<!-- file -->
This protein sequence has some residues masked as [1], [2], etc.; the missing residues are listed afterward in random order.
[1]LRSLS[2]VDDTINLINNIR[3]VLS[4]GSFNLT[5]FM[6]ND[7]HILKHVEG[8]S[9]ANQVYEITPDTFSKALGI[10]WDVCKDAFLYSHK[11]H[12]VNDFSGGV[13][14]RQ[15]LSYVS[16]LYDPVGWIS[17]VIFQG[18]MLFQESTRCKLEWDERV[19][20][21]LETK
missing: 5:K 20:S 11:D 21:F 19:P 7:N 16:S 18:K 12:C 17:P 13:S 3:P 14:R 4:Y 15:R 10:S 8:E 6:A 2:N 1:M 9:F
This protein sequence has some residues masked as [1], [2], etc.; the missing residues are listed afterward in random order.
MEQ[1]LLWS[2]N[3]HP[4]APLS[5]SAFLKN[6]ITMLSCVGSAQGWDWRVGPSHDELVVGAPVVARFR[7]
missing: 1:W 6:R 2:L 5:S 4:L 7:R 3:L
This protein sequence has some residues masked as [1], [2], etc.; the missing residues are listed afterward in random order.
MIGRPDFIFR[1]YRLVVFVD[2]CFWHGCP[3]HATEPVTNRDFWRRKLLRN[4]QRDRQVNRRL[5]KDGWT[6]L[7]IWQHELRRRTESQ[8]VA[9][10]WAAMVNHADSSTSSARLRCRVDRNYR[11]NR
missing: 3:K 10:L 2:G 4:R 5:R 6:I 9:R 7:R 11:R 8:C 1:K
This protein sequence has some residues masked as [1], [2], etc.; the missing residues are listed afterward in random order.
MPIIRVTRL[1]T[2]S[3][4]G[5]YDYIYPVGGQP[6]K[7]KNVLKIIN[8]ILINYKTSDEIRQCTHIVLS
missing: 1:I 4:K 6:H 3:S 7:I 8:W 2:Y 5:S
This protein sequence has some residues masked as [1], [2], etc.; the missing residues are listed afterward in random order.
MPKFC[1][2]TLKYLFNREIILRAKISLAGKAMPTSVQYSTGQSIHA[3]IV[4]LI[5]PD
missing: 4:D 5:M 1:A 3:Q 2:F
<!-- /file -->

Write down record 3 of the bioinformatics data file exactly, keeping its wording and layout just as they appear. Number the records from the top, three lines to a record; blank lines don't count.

This protein sequence has some residues masked as [1], [2], etc.; the missing residues are listed afterward in random order.
MIGRPDFIFR[1]YRLVVFVD[2]CFWHGCP[3]HATEPVTNRDFWRRKLLRN[4]QRDRQVNRRL[5]KDGWT[6]L[7]IWQHELRRRTESQ[8]VA[9][10]WAAMVNHADSSTSSARLRCRVDRNYR[11]NR
missing: 3:K 10:L 2:G 4:R 5:R 6:I 9:R 7:R 11:R 8:C 1:K